Dogs and death. do they really mourn
Many dog owners ponder this question. It’s an interesting and intriguing idea. Do they grieve the way we do? Or do they even grieve at all? It’s probably one of those questions that will always remain a mystery. But we can get some clues from our canine friends and maybe even draw a couple of conclusions.
When a dog shares his life and home with another being, whether a human, another dog, cat or other animal, a strong bond forms. The dog has lived his life with his pal and his pal’s scent is all around his environment. His human feeds him, plays with him, spends time with him and a lot of times sleeps with him! His animal pal, whether another dog, a cat or some other animal that he has bonded with, also plays with him, sometimes eats with him, and in general spends time with him. This way of life between the dog and his pal forms a strong friendship.
A lot of times the dog with form multiple friendships. An example would be between his human pal, and maybe another dog in the family. Or perhaps several humans in the family. Regardless of this, his pal’s scent is everywhere. It’s hard for us humans to comprehend this, but a dog’s scent is so powerful, that it is just part of his whole life. Dogs use their sense of smell a whole lot more than we do. They establish their territory (your house, your car, his crate), with their nose, so smell is very important to them. I once heard that dogs smell things and objects like we read a newspaper!
When that daily scent of his friend is suddenly gone, and the daily routine is absent, the dog must certainly become confused and actually disorientated. We think that dogs don’t actually understand the concept of death, much like small children, but he knows that his pal isn’t there, and his scent is gone from his environment. So because he doesn’t understand what happened, and because he can’t play or smell his friend, and his daily routine is completely and abruptly turned upside down for him, he might just lay around all day. His familiar smells are gone. He might not eat or drink. He might just plain look miserable to us. We probably will interpret this as sadness or grieving.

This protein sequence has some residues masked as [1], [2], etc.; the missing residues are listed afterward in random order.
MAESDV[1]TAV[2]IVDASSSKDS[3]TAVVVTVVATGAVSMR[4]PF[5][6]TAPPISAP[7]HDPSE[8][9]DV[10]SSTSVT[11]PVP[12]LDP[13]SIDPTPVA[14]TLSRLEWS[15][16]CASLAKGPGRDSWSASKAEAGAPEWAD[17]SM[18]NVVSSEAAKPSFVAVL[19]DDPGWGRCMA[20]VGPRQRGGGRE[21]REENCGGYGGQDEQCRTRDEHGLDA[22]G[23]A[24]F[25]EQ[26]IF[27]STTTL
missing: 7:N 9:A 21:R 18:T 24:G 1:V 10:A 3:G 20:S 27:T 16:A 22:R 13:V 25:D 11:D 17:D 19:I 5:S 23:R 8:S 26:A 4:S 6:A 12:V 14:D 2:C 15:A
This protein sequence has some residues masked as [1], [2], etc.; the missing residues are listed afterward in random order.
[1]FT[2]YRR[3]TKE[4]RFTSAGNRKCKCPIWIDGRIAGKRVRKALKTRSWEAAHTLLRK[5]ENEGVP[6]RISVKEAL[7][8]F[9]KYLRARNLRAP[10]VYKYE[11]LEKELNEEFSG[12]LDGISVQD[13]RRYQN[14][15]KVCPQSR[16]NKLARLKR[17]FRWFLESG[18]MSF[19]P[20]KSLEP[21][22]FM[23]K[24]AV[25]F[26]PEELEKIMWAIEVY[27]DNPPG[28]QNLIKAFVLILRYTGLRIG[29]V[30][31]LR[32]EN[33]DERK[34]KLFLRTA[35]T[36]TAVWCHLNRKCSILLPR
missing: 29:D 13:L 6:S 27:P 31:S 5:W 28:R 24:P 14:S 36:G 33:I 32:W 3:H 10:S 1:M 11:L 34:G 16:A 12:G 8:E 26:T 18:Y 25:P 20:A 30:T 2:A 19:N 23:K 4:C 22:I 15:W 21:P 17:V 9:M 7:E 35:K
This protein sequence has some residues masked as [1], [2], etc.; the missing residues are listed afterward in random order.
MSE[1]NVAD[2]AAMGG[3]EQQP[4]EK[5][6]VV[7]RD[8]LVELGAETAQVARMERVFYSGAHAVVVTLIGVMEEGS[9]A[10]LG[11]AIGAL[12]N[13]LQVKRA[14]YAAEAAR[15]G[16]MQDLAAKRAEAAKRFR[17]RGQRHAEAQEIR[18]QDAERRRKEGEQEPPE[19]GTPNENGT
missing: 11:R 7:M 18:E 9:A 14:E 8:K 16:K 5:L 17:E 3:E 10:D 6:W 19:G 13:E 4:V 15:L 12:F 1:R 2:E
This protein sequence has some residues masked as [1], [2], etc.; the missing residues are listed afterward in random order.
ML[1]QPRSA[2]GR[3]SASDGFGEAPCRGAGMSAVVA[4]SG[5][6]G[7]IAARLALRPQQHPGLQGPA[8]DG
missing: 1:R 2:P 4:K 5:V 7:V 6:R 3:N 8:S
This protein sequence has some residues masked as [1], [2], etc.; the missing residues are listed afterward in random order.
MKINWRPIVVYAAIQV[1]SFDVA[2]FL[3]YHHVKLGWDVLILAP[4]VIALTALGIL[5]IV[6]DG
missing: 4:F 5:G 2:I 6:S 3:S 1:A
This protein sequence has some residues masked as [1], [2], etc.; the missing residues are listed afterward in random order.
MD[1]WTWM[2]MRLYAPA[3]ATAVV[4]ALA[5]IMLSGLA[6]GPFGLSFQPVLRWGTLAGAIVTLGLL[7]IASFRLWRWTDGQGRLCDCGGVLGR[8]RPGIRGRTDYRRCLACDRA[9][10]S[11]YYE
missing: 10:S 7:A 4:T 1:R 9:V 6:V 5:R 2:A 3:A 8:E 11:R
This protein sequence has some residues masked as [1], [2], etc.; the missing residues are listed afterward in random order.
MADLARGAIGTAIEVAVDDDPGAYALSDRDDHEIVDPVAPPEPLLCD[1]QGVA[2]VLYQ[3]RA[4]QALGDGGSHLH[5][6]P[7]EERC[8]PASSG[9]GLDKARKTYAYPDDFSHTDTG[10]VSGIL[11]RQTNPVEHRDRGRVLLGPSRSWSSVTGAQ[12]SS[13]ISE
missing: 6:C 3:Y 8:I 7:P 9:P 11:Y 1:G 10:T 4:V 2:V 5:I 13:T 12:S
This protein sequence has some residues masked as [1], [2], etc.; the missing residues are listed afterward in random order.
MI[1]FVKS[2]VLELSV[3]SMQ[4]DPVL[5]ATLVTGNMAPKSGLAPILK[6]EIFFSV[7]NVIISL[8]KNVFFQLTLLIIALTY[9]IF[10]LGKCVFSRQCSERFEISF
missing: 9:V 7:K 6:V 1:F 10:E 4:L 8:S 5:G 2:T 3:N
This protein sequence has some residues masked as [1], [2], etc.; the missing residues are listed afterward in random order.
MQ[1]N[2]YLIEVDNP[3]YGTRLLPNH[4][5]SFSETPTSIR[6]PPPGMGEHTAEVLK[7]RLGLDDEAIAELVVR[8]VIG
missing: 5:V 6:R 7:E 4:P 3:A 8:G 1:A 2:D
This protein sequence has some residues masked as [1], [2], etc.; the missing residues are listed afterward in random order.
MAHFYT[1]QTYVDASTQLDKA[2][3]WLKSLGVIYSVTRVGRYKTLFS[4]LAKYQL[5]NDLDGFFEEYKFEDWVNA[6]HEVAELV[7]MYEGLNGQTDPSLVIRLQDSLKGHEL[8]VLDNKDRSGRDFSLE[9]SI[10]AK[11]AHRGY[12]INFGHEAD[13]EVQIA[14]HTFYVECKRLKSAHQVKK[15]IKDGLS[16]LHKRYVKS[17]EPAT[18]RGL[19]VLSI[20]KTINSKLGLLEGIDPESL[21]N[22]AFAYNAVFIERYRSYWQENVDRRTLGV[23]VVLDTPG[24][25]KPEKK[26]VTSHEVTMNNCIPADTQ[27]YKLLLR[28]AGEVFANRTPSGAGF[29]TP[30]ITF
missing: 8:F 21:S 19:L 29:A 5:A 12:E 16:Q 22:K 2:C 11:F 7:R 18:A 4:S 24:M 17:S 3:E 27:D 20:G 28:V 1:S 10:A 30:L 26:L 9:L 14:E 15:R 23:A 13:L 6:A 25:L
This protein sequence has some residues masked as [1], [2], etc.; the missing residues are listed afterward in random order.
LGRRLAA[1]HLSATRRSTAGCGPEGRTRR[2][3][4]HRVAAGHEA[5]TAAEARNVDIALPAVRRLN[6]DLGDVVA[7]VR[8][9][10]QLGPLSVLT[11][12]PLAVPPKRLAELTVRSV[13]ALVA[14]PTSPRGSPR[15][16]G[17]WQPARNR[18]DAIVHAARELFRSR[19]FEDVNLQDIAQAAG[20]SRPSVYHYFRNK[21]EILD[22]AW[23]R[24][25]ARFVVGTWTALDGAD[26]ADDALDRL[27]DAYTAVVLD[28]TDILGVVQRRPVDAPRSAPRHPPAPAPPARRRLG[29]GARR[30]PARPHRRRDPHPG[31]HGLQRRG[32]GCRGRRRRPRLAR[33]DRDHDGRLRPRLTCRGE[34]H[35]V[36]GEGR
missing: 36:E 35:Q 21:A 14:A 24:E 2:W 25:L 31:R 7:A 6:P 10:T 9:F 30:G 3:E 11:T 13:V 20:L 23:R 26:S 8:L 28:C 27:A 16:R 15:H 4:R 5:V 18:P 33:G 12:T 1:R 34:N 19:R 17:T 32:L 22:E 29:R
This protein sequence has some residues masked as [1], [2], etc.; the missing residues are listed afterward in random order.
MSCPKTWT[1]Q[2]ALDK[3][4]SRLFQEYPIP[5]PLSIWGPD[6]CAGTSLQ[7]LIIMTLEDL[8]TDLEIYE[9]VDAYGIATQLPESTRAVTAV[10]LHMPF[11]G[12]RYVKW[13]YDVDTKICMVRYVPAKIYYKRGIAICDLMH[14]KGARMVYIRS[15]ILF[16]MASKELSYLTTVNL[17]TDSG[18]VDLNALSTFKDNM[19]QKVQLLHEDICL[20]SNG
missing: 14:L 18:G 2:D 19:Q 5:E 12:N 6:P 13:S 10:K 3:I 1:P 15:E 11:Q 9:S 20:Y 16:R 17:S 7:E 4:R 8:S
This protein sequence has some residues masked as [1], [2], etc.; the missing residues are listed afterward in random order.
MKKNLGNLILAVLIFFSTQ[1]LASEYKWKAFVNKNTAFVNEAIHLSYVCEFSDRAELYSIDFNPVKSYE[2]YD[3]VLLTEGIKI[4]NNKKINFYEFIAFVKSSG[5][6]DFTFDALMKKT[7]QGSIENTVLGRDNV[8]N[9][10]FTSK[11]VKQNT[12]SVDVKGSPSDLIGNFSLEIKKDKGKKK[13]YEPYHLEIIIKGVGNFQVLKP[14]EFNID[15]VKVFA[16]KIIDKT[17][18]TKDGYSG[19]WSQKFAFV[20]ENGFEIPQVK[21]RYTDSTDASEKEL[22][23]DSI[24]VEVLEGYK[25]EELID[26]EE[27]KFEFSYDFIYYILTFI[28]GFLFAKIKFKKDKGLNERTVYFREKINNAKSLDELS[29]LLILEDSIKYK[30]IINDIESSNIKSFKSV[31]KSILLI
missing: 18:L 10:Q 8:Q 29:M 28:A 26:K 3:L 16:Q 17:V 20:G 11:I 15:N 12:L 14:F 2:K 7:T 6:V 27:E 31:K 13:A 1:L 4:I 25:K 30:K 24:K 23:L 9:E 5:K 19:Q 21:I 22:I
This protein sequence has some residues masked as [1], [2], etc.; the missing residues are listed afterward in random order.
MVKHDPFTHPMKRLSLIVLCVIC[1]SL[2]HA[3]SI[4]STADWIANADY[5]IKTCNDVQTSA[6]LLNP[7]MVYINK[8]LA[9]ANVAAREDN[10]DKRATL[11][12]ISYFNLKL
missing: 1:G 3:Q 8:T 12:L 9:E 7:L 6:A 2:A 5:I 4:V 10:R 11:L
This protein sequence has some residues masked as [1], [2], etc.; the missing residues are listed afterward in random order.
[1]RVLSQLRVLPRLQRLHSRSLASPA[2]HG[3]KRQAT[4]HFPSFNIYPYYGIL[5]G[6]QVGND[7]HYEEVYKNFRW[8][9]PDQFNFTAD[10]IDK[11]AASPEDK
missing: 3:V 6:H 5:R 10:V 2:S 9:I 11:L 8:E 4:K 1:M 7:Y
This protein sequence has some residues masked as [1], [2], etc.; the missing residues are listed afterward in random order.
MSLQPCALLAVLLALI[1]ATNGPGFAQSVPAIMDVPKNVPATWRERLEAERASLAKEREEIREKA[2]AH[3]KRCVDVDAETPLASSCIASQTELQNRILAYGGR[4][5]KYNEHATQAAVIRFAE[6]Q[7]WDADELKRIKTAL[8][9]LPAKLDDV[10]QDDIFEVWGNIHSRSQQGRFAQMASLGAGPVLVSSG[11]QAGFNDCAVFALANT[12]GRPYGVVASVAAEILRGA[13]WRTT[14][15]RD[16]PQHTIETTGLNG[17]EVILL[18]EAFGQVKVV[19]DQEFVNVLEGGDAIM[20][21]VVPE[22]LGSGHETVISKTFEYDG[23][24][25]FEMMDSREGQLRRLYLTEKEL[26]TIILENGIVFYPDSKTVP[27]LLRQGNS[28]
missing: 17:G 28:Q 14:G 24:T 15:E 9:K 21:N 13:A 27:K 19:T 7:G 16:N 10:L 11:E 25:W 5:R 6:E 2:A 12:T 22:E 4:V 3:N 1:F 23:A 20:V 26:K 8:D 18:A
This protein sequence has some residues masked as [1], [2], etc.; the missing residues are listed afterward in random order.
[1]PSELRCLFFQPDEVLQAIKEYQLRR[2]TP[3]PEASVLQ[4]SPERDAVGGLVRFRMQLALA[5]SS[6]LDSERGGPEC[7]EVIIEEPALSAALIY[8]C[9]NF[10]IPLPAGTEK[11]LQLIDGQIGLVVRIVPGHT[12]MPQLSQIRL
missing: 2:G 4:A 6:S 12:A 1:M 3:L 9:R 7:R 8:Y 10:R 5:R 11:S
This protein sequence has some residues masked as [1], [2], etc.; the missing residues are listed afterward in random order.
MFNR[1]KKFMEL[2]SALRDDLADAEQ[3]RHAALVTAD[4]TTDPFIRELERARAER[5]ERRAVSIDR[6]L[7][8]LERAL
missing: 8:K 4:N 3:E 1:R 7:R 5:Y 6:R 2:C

Now, with no human or friend to play with, and the loss of their scent, some owners say that the dog does feel some sort of grief. Remember the story about the Skye Terrier “Greyfriers Bobby” in Scotland who stayed and slept near and on top of his master’s grave every night for 14 years after the man died? People have said that the dog was grieving for his master.
Many might say that this is just anthropomorphism, which is attributing our own human qualities to our pets. But others say that dogs can become profoundly depressed, and deeply mourn the loss of their loved one. Some dog owners even say that dogs can die of grief. But perhaps all we can do is take clues from our pets and come to our own conclusions.
But one way to comfort a pet whose friend has passed might be to introduce him to a wide variety of other people and other animals (thus lots of different smells!). It might happen that he will take to another human or animal. This could perk him up and even get him to start eating and drinking regularly again. Perhaps even to play! Whatever we conclude from this intriguing subject, we owe it to our faithful dogs to take care of them and to be sure they’re happy and healthy in their life and even in our death.
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